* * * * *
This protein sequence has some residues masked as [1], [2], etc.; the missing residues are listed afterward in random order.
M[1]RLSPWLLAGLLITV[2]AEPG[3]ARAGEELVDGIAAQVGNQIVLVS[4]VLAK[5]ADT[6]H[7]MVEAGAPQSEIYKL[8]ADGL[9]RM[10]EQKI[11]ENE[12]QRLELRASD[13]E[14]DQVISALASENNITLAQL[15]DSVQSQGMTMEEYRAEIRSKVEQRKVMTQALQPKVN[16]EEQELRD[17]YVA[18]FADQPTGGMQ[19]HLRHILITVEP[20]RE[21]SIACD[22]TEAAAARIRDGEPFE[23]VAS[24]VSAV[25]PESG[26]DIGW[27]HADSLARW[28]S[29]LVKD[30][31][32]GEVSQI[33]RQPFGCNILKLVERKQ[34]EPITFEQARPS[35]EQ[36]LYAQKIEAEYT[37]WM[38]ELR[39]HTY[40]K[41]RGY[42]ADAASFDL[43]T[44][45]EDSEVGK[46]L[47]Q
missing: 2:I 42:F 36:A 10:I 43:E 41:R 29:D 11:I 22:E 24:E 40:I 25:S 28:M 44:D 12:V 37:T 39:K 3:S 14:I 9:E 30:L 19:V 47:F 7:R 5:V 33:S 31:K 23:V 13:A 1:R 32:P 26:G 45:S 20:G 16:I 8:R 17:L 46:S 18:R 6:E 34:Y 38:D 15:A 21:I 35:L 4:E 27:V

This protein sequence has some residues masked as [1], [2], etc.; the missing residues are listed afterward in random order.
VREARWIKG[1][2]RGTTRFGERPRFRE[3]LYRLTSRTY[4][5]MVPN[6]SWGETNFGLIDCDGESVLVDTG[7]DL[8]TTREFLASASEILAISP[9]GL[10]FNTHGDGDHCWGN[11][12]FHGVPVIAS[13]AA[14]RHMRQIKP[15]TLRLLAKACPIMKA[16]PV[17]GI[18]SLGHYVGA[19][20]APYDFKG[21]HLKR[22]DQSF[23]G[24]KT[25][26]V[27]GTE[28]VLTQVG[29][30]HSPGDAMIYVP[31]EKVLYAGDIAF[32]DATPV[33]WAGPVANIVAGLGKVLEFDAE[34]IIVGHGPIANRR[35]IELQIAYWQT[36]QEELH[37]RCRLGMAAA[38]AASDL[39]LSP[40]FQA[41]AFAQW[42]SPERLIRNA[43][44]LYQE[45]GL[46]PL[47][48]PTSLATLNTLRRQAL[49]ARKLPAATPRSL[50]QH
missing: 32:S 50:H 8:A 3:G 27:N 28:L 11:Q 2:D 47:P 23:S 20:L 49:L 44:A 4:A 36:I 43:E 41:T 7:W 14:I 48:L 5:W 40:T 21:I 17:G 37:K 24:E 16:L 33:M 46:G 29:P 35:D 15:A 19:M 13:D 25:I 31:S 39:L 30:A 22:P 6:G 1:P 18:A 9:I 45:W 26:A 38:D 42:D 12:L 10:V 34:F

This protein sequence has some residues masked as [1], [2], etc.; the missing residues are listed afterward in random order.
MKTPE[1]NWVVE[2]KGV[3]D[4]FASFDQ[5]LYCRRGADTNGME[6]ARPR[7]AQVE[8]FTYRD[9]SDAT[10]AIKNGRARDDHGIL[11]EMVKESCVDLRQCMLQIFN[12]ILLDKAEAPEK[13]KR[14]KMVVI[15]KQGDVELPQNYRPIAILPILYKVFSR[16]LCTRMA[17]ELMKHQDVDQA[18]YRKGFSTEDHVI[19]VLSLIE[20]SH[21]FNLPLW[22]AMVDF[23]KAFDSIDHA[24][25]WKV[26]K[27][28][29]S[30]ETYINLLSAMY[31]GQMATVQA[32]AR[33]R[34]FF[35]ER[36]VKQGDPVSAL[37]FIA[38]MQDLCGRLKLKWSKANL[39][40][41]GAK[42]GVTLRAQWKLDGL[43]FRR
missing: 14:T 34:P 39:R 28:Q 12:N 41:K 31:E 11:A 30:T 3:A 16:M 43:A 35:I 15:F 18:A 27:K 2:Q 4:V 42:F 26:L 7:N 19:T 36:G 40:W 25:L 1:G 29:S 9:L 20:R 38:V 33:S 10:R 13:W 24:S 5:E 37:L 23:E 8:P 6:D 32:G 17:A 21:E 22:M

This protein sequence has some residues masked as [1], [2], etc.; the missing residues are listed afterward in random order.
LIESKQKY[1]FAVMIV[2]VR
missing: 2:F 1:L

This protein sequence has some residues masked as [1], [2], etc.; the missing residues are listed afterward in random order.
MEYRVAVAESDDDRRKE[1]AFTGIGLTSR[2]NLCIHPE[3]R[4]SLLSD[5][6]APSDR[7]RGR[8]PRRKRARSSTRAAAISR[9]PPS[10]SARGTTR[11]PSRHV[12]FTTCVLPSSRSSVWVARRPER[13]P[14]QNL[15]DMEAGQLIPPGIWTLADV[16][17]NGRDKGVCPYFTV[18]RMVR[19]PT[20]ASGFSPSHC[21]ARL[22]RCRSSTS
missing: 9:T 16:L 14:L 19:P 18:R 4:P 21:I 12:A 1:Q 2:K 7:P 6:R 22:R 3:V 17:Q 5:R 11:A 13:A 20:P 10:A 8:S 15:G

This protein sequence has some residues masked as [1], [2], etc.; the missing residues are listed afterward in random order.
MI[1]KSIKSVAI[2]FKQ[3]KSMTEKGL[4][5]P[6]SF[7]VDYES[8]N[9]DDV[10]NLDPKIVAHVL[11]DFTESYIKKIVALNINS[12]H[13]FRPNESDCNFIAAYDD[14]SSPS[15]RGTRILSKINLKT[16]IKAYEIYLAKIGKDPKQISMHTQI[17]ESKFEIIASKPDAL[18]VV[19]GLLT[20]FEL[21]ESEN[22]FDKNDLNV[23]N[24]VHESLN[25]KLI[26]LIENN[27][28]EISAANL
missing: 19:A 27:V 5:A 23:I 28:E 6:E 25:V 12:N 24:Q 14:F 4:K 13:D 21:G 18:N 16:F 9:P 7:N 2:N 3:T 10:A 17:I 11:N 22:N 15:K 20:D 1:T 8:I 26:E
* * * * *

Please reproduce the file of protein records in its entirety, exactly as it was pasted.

This protein sequence has some residues masked as [1], [2], etc.; the missing residues are listed afterward in random order.
M[1]RLSPWLLAGLLITV[2]AEPG[3]ARAGEELVDGIAAQVGNQIVLVS[4]VLAK[5]ADT[6]H[7]MVEAGAPQSEIYKL[8]ADGL[9]RM[10]EQKI[11]ENE[12]QRLELRASD[13]E[14]DQVISALASENNITLAQL[15]DSVQSQGMTMEEYRAEIRSKVEQRKVMTQALQPKVN[16]EEQELRD[17]YVA[18]FADQPTGGMQ[19]HLRHILITVEP[20]RE[21]SIACD[22]TEAAAARIRDGEPFE[23]VAS[24]VSAV[25]PESG[26]DIGW[27]HADSLARW[28]S[29]LVKD[30][31][32]GEVSQI[33]RQPFGCNILKLVERKQ[34]EPITFEQARPS[35]EQ[36]LYAQKIEAEYT[37]WM[38]ELR[39]HTY[40]K[41]RGY[42]ADAASFDL[43]T[44][45]EDSEVGK[46]L[47]Q
missing: 2:I 42:F 36:A 10:I 43:E 41:R 29:D 11:I 22:E 24:E 40:I 25:S 28:M 44:D 12:V 37:T 39:K 3:S 14:I 9:E 30:L 19:V 47:F 7:R 5:V 33:S 31:K 23:V 13:A 1:R 32:P 26:G 45:S 20:G 16:I 8:R 17:L 46:S 18:R 6:E 34:Y 38:D 15:A 21:I 35:L 4:E 27:V

This protein sequence has some residues masked as [1], [2], etc.; the missing residues are listed afterward in random order.
VREARWIKG[1][2]RGTTRFGERPRFRE[3]LYRLTSRTY[4][5]MVPN[6]SWGETNFGLIDCDGESVLVDTG[7]DL[8]TTREFLASASEILAISP[9]GL[10]FNTHGDGDHCWGN[11][12]FHGVPVIAS[13]AA[14]RHMRQIKP[15]TLRLLAKACPIMKA[16]PV[17]GI[18]SLGHYVGA[19][20]APYDFKG[21]HLKR[22]DQSF[23]G[24]KT[25][26]V[27]GTE[28]VLTQVG[29][30]HSPGDAMIYVP[31]EKVLYAGDIAF[32]DATPV[33]WAGPVANIVAGLGKVLEFDAE[34]IIVGHGPIANRR[35]IELQIAYWQT[36]QEELH[37]RCRLGMAAA[38]AASDL[39]LSP[40]FQA[41]AFAQW[42]SPERLIRNA[43][44]LYQE[45]GL[46]PL[47][48]PTSLATLNTLRRQAL[49]ARKLPAATPRSL[50]QH
missing: 32:S 50:H 8:A 3:G 27:N 28:L 11:Q 2:D 47:P 23:S 20:L 49:L 44:A 4:A 36:I 43:E 41:T 7:W 14:I 48:L 5:W 40:T 21:I 17:G 37:K 24:E 16:L 33:M 46:G 29:P 35:D 15:A 19:M 13:D 25:I 31:S 39:L 30:A 22:P 6:G 1:P 18:A 9:I 45:W 26:A 38:D 42:D 12:L 10:V 34:F

This protein sequence has some residues masked as [1], [2], etc.; the missing residues are listed afterward in random order.
MKTPE[1]NWVVE[2]KGV[3]D[4]FASFDQ[5]LYCRRGADTNGME[6]ARPR[7]AQVE[8]FTYRD[9]SDAT[10]AIKNGRARDDHGIL[11]EMVKESCVDLRQCMLQIFN[12]ILLDKAEAPEK[13]KR[14]KMVVI[15]KQGDVELPQNYRPIAILPILYKVFSR[16]LCTRMA[17]ELMKHQDVDQA[18]YRKGFSTEDHVI[19]VLSLIE[20]SH[21]FNLPLW[22]AMVDF[23]KAFDSIDHA[24][25]WKV[26]K[27][28][29]S[30]ETYINLLSAMY[31]GQMATVQA[32]AR[33]R[34]FF[35]ER[36]VKQGDPVSAL[37]FIA[38]MQDLCGRLKLKWSKANL[39][40][41]GAK[42]GVTLRAQWKLDGL[43]FRR
missing: 14:T 34:P 39:R 28:Q 12:N 41:K 31:E 11:A 30:T 3:A 16:M 43:A 35:I 15:F 18:A 27:K 2:Q 4:V 42:F 26:L 7:N 19:T 36:G 40:W 25:L 1:G 29:S 9:L 20:R 38:V 33:S 10:R 13:W 24:S 5:E 37:L 23:E 8:P 6:D 32:G 17:A 21:E 22:M

This protein sequence has some residues masked as [1], [2], etc.; the missing residues are listed afterward in random order.
LIESKQKY[1]FAVMIV[2]VR
missing: 2:F 1:L

This protein sequence has some residues masked as [1], [2], etc.; the missing residues are listed afterward in random order.
MEYRVAVAESDDDRRKE[1]AFTGIGLTSR[2]NLCIHPE[3]R[4]SLLSD[5][6]APSDR[7]RGR[8]PRRKRARSSTRAAAISR[9]PPS[10]SARGTTR[11]PSRHV[12]FTTCVLPSSRSSVWVARRPER[13]P[14]QNL[15]DMEAGQLIPPGIWTLADV[16][17]NGRDKGVCPYFTV[18]RMVR[19]PT[20]ASGFSPSHC[21]ARL[22]RCRSSTS
missing: 9:T 16:L 14:L 19:P 18:R 4:P 21:I 12:A 1:Q 2:K 7:P 6:R 22:R 3:V 17:Q 5:R 11:A 13:A 20:P 10:A 8:S 15:G

This protein sequence has some residues masked as [1], [2], etc.; the missing residues are listed afterward in random order.
MI[1]KSIKSVAI[2]FKQ[3]KSMTEKGL[4][5]P[6]SF[7]VDYES[8]N[9]DDV[10]NLDPKIVAHVL[11]DFTESYIKKIVALNINS[12]H[13]FRPNESDCNFIAAYDD[14]SSPS[15]RGTRILSKINLKT[16]IKAYEIYLAKIGKDPKQISMHTQI[17]ESKFEIIASKPDAL[18]VV[19]GLLT[20]FEL[21]ESEN[22]FDKNDLNV[23]N[24]VHESLN[25]KLI[26]LIENN[27][28]EISAANL
missing: 19:A 27:V 5:A 23:I 28:E 6:E 25:V 12:N 24:Q 14:F 4:K 13:D 21:G 18:N 16:F 9:P 7:N 2:N 3:T 10:A 17:I 11:N 22:N 15:K 20:D 1:T 8:I 26:E